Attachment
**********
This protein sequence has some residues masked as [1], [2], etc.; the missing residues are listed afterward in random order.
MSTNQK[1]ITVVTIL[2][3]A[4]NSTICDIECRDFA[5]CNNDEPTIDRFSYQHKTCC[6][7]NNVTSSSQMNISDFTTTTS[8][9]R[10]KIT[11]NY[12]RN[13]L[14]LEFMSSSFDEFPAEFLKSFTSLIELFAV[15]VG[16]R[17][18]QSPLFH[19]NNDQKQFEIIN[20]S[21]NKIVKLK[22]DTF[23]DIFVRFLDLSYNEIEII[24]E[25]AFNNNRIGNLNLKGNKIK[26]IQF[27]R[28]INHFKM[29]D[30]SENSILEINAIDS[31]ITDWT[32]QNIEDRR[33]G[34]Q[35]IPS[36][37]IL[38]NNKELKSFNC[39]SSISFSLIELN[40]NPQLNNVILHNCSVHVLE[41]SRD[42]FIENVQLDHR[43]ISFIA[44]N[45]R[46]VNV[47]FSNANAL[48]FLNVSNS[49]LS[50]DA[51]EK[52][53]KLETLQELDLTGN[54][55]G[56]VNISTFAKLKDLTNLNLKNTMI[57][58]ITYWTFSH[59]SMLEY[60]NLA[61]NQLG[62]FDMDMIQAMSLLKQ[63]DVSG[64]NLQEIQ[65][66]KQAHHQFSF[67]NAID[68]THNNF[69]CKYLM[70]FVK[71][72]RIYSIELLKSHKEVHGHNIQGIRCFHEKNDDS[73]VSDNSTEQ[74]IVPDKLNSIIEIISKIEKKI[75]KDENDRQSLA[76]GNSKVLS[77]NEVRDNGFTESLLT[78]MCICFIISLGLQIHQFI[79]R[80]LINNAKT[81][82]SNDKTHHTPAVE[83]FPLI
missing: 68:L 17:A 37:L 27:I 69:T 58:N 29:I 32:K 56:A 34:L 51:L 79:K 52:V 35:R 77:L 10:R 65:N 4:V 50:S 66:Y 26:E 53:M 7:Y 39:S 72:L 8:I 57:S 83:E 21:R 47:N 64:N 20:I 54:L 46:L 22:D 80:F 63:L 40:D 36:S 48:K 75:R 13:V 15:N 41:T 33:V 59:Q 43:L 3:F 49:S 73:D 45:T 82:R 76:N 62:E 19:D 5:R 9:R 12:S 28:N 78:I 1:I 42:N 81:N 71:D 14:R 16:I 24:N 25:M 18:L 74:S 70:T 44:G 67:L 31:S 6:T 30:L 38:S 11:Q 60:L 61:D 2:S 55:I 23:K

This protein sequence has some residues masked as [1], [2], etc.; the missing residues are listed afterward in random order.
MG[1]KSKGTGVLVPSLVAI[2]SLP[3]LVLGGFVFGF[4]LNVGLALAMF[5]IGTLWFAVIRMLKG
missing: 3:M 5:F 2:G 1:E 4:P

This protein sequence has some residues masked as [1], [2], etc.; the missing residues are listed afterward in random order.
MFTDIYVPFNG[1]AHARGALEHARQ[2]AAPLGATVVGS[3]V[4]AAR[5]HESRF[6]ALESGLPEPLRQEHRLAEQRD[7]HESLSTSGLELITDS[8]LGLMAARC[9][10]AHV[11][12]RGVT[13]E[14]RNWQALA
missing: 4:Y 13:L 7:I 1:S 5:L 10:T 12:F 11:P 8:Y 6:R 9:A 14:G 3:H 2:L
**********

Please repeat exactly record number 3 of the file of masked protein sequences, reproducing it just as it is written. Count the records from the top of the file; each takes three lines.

This protein sequence has some residues masked as [1], [2], etc.; the missing residues are listed afterward in random order.
MFTDIYVPFNG[1]AHARGALEHARQ[2]AAPLGATVVGS[3]V[4]AAR[5]HESRF[6]ALESGLPEPLRQEHRLAEQRD[7]HESLSTSGLELITDS[8]LGLMAARC[9][10]AHV[11][12]RGVT[13]E[14]RNWQALA
missing: 4:Y 13:L 7:I 1:S 5:L 10:T 12:F 11:P 8:Y 6:R 9:A 14:G 3:H 2:L